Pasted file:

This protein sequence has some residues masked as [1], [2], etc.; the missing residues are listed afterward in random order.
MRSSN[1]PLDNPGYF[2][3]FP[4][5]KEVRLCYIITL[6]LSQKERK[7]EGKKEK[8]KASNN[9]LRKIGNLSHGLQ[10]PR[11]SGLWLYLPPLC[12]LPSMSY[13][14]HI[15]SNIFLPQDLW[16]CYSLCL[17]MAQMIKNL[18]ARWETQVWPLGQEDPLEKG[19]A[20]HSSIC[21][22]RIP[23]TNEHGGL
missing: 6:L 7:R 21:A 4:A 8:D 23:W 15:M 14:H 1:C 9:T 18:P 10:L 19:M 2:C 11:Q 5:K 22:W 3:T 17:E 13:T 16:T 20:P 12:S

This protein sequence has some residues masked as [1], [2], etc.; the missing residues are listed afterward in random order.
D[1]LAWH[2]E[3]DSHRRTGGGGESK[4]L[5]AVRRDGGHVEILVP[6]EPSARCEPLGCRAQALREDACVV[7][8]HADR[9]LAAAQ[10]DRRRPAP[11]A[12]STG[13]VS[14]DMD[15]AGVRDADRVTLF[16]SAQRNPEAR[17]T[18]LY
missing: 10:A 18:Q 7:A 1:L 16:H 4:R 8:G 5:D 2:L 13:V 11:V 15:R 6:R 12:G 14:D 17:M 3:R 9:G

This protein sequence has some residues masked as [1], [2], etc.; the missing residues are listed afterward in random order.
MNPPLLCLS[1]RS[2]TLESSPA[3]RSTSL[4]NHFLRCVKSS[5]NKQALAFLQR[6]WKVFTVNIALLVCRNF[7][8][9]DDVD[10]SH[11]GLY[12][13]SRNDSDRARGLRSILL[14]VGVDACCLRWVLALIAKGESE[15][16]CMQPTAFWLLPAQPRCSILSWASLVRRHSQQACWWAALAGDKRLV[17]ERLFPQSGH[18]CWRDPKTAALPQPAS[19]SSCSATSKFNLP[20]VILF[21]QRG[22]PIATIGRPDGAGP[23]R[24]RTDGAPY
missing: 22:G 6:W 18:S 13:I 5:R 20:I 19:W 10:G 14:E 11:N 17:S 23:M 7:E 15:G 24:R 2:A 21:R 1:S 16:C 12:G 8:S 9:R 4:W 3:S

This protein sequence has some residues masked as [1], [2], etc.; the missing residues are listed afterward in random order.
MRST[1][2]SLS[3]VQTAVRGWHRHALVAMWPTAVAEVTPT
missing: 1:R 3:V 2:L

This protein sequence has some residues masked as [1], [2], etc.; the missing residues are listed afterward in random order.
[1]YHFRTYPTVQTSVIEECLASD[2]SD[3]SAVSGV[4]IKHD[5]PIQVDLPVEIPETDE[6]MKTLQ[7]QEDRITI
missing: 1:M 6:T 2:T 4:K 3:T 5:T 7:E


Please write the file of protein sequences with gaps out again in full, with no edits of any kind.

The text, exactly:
This protein sequence has some residues masked as [1], [2], etc.; the missing residues are listed afterward in random order.
MRSSN[1]PLDNPGYF[2][3]FP[4][5]KEVRLCYIITL[6]LSQKERK[7]EGKKEK[8]KASNN[9]LRKIGNLSHGLQ[10]PR[11]SGLWLYLPPLC[12]LPSMSY[13][14]HI[15]SNIFLPQDLW[16]CYSLCL[17]MAQMIKNL[18]ARWETQVWPLGQEDPLEKG[19]A[20]HSSIC[21][22]RIP[23]TNEHGGL
missing: 6:L 7:R 21:A 4:A 8:D 23:W 15:M 14:H 1:C 9:T 18:P 10:L 19:M 2:C 11:Q 5:K 22:W 3:T 17:E 13:T 16:T 20:P 12:S

This protein sequence has some residues masked as [1], [2], etc.; the missing residues are listed afterward in random order.
D[1]LAWH[2]E[3]DSHRRTGGGGESK[4]L[5]AVRRDGGHVEILVP[6]EPSARCEPLGCRAQALREDACVV[7][8]HADR[9]LAAAQ[10]DRRRPAP[11]A[12]STG[13]VS[14]DMD[15]AGVRDADRVTLF[16]SAQRNPEAR[17]T[18]LY
missing: 10:A 18:Q 7:A 1:L 16:H 4:R 8:G 5:D 2:L 13:V 11:V 15:R 6:R 12:G 14:D 17:M 3:R 9:G

This protein sequence has some residues masked as [1], [2], etc.; the missing residues are listed afterward in random order.
MNPPLLCLS[1]RS[2]TLESSPA[3]RSTSL[4]NHFLRCVKSS[5]NKQALAFLQR[6]WKVFTVNIALLVCRNF[7][8][9]DDVD[10]SH[11]GLY[12][13]SRNDSDRARGLRSILL[14]VGVDACCLRWVLALIAKGESE[15][16]CMQPTAFWLLPAQPRCSILSWASLVRRHSQQACWWAALAGDKRLV[17]ERLFPQSGH[18]CWRDPKTAALPQPAS[19]SSCSATSKFNLP[20]VILF[21]QRG[22]PIATIGRPDGAGP[23]R[24]RTDGAPY
missing: 22:G 6:W 18:S 13:I 5:R 20:I 19:W 10:G 14:E 11:N 17:S 23:M 7:E 15:G 24:R 2:A 21:R 1:S 16:C 12:G 8:S 9:R 4:W 3:S

This protein sequence has some residues masked as [1], [2], etc.; the missing residues are listed afterward in random order.
MRST[1][2]SLS[3]VQTAVRGWHRHALVAMWPTAVAEVTPT
missing: 1:R 3:V 2:L

This protein sequence has some residues masked as [1], [2], etc.; the missing residues are listed afterward in random order.
[1]YHFRTYPTVQTSVIEECLASD[2]SD[3]SAVSGV[4]IKHD[5]PIQVDLPVEIPETDE[6]MKTLQ[7]QEDRITI
missing: 1:M 6:T 2:T 4:K 3:T 5:T 7:E